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What Edinburgh Reforms? UK Fintech Startups Call for ‘Overdue’ Consumer Credit Action

One year after the Edinburgh Reforms – described in December 2022 as one of the biggest overhauls of financial regulation for more than three decades – UK startups have criticised ‘delayed progress’ to a consumer credit shakeup.

The Startup Coalition, formerly known as the Coalition for a Digital Economy (Coadec), is demanding bold action and ‘political leadership’ to reshape the landscape of consumer credit regulation. It says regulators have hindered best customer outcomes, failed to accommodate innovation and technology by delaying progress on changes and let down fintechs.

The Edinburgh Reforms outlined an ambitious vision for the UK to become a global financial powerhouse. Central to this vision was the need to modernise the Consumer Credit Act (CCA), which has underpinned lending in the UK for nearly five decades.

In the year since the launch of the Edinburgh reforms, the government claims to have already delivered 22 of the 31 reforms including legislation that will overhaul the UK’s regulation of prospectuses, the information available to investors when a firm raises capital and bringing forward secondary legislation to take advantage of the UK’s newfound regulatory freedoms since leaving the EU through the implementation of the Wholesale Markets Review reforms.

Economic Secretary to the Treasury, Bim Afolami, said: “Over the past year we’ve made significant strides towards creating an environment that supports economic growth, openness, and the wellbeing of savers.”

Coalition research

But the Startup Coalition, the policy voice for UK startups, says little progress has been made in the 12 months since, with a response to the consultation from earlier in the year “seemingly on ice”.

In a new report, Startup Coalition details how consumer credit regulations are letting down both consumers and fintechs, having failed to adapt to changing technologies, consumer demands and innovation in the market.

The study sheds light on consumer lending behaviours, knowledge of financial products, and opinions on the functioning of Credit Reference Agencies (CRAs) and the Financial Ombudsman Service (FOS). The findings indicate rising consumer debt and a lack of understanding about financial products and regulators.

Commenting on the report, Startup Coalition’s fintech lead Luke Kosky, said, “While the complexity of the consumer credit market has made progress slow we must not allow the scale of the challenge to jeopardise our ambition. Only a fully reformed credit market, with a repealed CCA, can handle innovation and protect consumers for the future.”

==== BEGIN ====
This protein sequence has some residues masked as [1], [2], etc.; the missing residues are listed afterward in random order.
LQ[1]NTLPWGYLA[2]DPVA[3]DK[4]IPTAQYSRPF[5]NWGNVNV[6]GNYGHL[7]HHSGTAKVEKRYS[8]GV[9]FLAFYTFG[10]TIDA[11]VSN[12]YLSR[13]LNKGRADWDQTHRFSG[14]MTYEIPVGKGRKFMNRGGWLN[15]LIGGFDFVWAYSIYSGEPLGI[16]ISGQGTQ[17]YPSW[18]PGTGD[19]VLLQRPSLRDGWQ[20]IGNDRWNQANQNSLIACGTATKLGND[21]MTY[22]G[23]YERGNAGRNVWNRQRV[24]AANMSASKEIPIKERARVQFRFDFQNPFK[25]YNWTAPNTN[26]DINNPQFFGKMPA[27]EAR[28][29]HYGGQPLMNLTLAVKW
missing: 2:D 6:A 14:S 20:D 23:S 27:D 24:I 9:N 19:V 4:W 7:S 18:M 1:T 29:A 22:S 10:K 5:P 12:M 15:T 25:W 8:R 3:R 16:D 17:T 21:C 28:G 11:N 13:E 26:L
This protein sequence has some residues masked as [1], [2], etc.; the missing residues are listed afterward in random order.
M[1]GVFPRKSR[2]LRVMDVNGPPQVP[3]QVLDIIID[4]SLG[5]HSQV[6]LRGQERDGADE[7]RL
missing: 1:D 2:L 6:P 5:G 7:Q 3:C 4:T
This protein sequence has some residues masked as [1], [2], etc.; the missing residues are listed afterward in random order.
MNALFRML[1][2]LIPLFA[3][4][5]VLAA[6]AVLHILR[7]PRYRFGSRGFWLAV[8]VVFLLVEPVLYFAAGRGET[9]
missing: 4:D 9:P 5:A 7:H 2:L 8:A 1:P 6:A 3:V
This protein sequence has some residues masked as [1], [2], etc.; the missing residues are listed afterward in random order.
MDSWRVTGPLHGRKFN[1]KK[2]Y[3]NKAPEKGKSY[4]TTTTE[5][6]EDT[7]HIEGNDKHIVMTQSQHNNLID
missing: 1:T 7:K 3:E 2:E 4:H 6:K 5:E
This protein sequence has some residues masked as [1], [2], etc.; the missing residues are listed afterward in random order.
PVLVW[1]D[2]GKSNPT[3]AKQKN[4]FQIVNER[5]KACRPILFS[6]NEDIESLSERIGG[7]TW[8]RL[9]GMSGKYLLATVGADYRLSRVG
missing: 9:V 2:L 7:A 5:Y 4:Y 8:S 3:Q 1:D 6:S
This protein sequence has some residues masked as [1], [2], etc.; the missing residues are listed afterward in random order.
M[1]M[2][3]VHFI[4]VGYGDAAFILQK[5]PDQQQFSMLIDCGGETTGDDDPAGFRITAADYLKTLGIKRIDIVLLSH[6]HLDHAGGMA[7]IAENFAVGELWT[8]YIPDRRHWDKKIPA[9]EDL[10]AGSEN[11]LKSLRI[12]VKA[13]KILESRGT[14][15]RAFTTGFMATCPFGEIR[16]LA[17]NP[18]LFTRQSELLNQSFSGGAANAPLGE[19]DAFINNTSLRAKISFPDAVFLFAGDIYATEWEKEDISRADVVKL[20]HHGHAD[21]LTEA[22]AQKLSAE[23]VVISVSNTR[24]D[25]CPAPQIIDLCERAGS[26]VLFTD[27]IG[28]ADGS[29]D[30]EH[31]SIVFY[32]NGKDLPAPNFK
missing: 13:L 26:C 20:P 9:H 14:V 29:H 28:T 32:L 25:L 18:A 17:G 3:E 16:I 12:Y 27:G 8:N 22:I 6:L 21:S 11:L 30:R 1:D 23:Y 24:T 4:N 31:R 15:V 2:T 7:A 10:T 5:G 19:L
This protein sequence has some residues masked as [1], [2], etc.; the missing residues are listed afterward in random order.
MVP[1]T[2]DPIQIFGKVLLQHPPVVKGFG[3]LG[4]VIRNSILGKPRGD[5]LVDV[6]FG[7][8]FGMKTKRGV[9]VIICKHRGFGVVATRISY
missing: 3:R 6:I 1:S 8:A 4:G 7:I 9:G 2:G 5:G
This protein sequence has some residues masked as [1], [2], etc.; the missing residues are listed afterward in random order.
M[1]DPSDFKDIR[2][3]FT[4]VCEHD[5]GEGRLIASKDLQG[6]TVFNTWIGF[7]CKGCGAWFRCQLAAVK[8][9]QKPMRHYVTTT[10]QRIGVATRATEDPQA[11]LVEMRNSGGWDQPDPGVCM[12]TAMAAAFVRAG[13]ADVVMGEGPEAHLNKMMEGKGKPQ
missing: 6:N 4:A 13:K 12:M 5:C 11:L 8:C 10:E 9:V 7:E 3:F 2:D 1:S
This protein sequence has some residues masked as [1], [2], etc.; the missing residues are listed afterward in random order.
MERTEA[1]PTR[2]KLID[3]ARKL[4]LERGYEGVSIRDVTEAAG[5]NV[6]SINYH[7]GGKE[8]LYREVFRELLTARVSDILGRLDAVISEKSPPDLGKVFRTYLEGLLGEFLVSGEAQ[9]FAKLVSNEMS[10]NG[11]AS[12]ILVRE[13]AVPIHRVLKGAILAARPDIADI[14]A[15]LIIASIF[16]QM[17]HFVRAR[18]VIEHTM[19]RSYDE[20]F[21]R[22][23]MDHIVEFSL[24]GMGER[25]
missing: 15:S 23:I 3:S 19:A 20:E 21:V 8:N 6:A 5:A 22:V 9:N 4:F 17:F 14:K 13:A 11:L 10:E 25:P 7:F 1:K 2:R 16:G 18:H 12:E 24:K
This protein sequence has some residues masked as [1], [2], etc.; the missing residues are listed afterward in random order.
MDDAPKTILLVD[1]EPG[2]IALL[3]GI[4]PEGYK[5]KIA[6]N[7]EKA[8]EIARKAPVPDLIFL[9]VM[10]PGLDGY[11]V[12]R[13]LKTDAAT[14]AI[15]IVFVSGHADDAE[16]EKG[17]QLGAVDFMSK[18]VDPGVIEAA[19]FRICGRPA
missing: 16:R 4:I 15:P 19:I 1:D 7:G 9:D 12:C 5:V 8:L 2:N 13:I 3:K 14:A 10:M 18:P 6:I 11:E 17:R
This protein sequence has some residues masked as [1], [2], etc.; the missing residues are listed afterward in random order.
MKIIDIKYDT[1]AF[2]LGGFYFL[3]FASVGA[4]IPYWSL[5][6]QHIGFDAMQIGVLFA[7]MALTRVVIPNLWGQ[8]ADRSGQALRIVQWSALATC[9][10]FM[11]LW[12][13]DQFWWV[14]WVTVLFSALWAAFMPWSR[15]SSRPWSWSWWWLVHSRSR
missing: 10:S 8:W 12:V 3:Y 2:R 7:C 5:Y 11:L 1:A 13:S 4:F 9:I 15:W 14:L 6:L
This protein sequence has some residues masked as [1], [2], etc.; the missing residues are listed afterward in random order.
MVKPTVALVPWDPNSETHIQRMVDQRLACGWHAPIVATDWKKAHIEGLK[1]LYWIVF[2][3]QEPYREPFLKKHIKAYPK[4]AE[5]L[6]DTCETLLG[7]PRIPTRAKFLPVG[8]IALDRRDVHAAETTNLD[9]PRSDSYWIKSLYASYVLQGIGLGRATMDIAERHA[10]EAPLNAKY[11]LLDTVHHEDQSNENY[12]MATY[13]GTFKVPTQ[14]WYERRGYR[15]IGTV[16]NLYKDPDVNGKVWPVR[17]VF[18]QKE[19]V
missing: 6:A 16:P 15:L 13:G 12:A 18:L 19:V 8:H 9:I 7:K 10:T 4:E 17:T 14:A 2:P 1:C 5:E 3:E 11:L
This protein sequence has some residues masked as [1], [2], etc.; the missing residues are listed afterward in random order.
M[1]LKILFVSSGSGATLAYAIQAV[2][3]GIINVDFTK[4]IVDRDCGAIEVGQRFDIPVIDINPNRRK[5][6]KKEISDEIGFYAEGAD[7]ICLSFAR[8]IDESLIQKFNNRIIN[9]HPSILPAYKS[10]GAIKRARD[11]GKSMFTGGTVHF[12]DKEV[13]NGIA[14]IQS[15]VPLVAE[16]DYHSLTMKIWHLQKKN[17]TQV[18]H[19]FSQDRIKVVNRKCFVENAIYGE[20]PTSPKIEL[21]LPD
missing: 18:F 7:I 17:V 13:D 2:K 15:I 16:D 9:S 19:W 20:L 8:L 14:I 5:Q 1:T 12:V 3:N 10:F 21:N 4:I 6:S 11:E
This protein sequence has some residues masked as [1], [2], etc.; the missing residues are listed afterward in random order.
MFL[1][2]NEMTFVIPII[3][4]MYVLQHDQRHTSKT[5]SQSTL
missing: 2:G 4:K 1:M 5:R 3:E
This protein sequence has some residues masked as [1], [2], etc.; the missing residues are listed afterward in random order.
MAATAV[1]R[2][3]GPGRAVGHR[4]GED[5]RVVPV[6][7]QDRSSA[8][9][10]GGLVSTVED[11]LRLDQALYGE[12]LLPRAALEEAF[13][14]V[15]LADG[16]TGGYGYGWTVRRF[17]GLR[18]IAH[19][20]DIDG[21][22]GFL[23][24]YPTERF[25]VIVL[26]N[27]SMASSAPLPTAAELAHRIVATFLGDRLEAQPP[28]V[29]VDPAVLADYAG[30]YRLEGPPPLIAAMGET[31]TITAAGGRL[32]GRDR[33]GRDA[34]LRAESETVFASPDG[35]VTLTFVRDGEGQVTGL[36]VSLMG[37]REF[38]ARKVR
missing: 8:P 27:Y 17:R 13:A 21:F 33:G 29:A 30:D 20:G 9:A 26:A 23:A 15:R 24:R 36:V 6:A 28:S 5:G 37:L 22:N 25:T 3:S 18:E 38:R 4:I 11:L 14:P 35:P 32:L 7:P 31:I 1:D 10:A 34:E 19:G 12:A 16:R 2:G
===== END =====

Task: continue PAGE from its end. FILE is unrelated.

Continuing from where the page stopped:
Coalition’s plans

The Startup Coalition has called for an ambitious but measured plan.

  1. Gradually, and systematically, phase out the CCA, starting with prescribed form, content and timing shifting to FCA rules.
  2. Create a Competitive CRA Sector, starting with the swift implementation of all CIMS remedies. Policymakers also need to support alternative data sources and challenger CRAs through the development of open finance.
  3. Reform the FOS, starting with the introduction of multi-track case categorisation to enable increased efficiency and funding reform, alongside the rapid introduction of a customer facing portal.
Damp squib

The Treasury Committee is also disappointed at the “limited impact” of the financial services reform programme.

Analysis by the Treasury Committee finds six of the actions marked as ‘delivered’ by the Government are not yet complete. A further six measures should not be considered as reforms as they relate to actions such as publishing a document or welcoming a consultation, the Committee says.

Harriett Baldwin, chair of the Treasury Committee said: “More than a decade after the financial crash and six years after the UK voted to leave the European Union, the Treasury was absolutely right to look at updating regulation of the financial services sector and identifying rules which needed to be reformed or removed to encourage growth in this important economic sector.

“We welcome many of the changes as logical and sensible measures. We do, though, question the validity of claims that welcoming consultations, establishing reviews or publishing documents should be considered reforms.

“The Edinburgh Reforms were given considerable fanfare last December but, 12 months on, the lack of progress or economic impact has left them feeling like a damp squib.”

Promising direction

However, in contrast, Karim Haji, global and UK head of financial services at KPMG, acknowledges progress in establishing a new regulatory framework following the Edinburgh Reforms. He suggests that while change may not be happening as quickly as some might hope, he argues against compromising the stability of the regulatory system.

“One year on from the launch of these reforms, we can certainly point to a promising direction of travel in establishing a new framework in which our regulators can do their job,” said Haji.

“While the Treasury Committee has highlighted that change is not happening quickly enough, part of the attractiveness of the UK is that our regulatory system is relatively stable and regulators consult widely on proposed changes.

“We shouldn’t lose the value of this for the sake of meeting artificial deadlines. But government, regulators and financial services sector need continue to devote resources and momentum needs to be increased to delivery positive change for the UK economy.

 

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